Disabled Facilities Grant

Our Story

In 2014 we started our application for support from the DFG service. It was becoming apparent that Delilah wasn't going to be able to self transfer in the future, that she would of course become heavier and we would need to start thinking about longterm solutions for her future and ours. We decided along with support that it would be in our best interests for all to change our dining room into Delilahs bedroom, our outer house into a bathroom and make adaptions to doors etc in order to get ahead of the problems we may come across. 

This was one of those times that was ridiculously exciting but terrifying all at once. Our home was being adapted to ensure Delilah can move freely, she would have access to the gardens one day with minimal support as she could move room the home freely in her chair. At this same time this was also one of those moments that filled me with sadness, we were going to have to leave our very young daughter downstairs by herself. Who on earth would ever feel comfortable doing this? We sure weren't. It was exactly 5 days ago today since I began to feel comfortable and Delilah has only just turned 9 (reasons for this will be written in a different page).

The fact is, it was the right choice. We now can allow her to play on her floor with her toys just meters away from us, we can do small transfers when she doesn't want to be hoisted and it offers lots of help and convenience after surgery - something Delilah has had a lot of. We now have suitable cameras and systems in place to reassure us of her safety, our bodies aren't feeling the strain they could have been if we were carrying her up and down and she is genuinely happy downstairs. As a child she's just so pleased everything she wants is downstairs but everything that belongs to her siblings is upstairs... she finds this hilarious.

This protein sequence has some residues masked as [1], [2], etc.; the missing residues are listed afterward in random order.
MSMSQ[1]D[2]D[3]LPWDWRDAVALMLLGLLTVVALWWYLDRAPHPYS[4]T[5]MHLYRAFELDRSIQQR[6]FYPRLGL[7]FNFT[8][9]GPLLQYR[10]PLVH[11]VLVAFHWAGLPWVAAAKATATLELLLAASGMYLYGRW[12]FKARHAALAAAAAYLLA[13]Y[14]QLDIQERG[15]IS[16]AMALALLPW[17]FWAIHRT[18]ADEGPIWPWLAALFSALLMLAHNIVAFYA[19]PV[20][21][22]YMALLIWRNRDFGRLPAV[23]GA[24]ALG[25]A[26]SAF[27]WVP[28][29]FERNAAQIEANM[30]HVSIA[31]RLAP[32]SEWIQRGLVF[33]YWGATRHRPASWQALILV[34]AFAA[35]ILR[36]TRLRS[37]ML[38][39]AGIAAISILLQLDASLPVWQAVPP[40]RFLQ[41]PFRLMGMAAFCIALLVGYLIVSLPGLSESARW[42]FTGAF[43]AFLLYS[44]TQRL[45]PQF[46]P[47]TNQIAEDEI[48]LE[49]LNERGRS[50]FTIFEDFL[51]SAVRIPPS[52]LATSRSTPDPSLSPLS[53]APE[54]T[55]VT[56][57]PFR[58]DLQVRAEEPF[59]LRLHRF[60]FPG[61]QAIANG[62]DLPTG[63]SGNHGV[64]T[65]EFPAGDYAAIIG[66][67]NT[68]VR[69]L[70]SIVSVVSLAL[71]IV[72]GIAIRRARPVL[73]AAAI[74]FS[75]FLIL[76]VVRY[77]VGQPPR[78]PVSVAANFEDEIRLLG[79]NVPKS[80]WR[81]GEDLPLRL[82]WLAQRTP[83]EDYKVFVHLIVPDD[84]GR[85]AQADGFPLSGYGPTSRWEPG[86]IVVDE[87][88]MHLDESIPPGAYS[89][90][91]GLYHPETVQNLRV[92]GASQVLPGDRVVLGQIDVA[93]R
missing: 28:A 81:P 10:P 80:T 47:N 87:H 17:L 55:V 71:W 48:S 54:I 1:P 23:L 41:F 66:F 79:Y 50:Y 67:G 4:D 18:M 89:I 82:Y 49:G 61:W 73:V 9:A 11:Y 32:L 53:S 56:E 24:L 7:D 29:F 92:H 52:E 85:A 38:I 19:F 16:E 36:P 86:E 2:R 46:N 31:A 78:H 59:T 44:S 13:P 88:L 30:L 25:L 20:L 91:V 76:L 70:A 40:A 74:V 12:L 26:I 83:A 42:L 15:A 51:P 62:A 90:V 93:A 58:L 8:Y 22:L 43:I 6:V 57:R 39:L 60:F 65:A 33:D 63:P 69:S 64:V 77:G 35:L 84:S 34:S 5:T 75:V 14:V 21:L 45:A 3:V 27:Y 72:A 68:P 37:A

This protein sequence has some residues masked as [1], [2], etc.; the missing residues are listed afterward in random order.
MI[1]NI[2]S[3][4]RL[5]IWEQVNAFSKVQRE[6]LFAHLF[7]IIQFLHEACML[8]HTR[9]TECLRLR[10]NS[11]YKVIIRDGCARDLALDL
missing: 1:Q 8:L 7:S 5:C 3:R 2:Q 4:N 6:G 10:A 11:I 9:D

Please remember all information given here is a guide, it is here as a starting block in the hopes you will feel empowered to start your own research and get ahead before reaching crisis point as many of us do. 


You could get a grant from your council if you’re disabled and need to make changes to your home, for example to:

  • widen doors and install ramps

  • improve access to rooms and facilities - eg stairlifts or a downstairs bathroom

  • provide a heating system suitable for your needs

  • adapt heating or lighting controls to make them easier to use

A Disabled Facilities Grant won’t affect any benefits you get.
An OT will talk to you to discuss what adaptions should be made to your home to benefit your child.


Grants for children under 18 years old do not need to have their parents income taken into consideration when applying to the DFG. 

You or someone living in your property must be disabled. Either you or the person you’re applying for must:

  • own the property or be a tenant

  • intend to live in the property during the grant period (which is currently 5 years)

You can also apply for a grant if you’re a landlord and have a disabled tenant.

The council needs to be happy that the work is:

  • necessary and appropriate to meet the disabled person’s needs

  • reasonable and can be done - depending on the age and condition of the property

    Planning and building regulations approval

  • You need to apply separately for any planning permission or building regulations approval.

  • The council may ask you to employ a qualified architect or surveyor to plan and oversee the work. If you get a grant, you can use it towards the cost of their fees.

How to Apply

Apply through your local council.

The council may send an occupational therapist round to see you. They’ll check your circumstances and see what changes you need.